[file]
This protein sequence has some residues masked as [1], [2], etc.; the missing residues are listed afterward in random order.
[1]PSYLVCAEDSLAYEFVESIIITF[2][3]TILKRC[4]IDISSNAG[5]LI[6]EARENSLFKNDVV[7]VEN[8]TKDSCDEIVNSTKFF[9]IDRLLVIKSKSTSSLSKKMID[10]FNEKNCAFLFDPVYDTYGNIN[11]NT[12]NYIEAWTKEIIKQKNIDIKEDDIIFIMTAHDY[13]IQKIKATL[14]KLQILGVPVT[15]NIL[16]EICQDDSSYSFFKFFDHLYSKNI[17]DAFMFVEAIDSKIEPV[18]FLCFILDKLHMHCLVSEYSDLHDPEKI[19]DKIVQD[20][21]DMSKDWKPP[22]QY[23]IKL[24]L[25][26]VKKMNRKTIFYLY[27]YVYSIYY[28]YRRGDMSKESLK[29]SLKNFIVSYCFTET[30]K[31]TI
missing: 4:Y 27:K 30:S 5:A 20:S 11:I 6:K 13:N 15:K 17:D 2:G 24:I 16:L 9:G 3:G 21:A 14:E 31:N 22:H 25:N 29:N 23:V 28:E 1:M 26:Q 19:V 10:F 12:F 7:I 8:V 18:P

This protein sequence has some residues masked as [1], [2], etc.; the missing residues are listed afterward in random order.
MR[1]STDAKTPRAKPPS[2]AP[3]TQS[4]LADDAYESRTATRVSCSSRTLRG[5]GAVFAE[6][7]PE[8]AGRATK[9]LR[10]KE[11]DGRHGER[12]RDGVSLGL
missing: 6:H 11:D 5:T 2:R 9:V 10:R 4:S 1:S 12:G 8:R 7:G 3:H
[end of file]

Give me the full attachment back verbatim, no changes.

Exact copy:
This protein sequence has some residues masked as [1], [2], etc.; the missing residues are listed afterward in random order.
[1]PSYLVCAEDSLAYEFVESIIITF[2][3]TILKRC[4]IDISSNAG[5]LI[6]EARENSLFKNDVV[7]VEN[8]TKDSCDEIVNSTKFF[9]IDRLLVIKSKSTSSLSKKMID[10]FNEKNCAFLFDPVYDTYGNIN[11]NT[12]NYIEAWTKEIIKQKNIDIKEDDIIFIMTAHDY[13]IQKIKATL[14]KLQILGVPVT[15]NIL[16]EICQDDSSYSFFKFFDHLYSKNI[17]DAFMFVEAIDSKIEPV[18]FLCFILDKLHMHCLVSEYSDLHDPEKI[19]DKIVQD[20][21]DMSKDWKPP[22]QY[23]IKL[24]L[25][26]VKKMNRKTIFYLY[27]YVYSIYY[28]YRRGDMSKESLK[29]SLKNFIVSYCFTET[30]K[31]TI
missing: 4:Y 27:K 30:S 5:A 20:S 11:I 6:K 13:N 15:K 17:D 2:G 24:I 16:L 9:G 3:G 21:A 14:E 31:N 22:H 25:N 29:N 23:V 28:E 1:M 26:Q 19:V 10:F 12:F 7:I 8:V 18:P

This protein sequence has some residues masked as [1], [2], etc.; the missing residues are listed afterward in random order.
MR[1]STDAKTPRAKPPS[2]AP[3]TQS[4]LADDAYESRTATRVSCSSRTLRG[5]GAVFAE[6][7]PE[8]AGRATK[9]LR[10]KE[11]DGRHGER[12]RDGVSLGL
missing: 6:H 11:D 5:T 2:R 9:V 10:R 4:S 1:S 12:G 8:R 7:G 3:H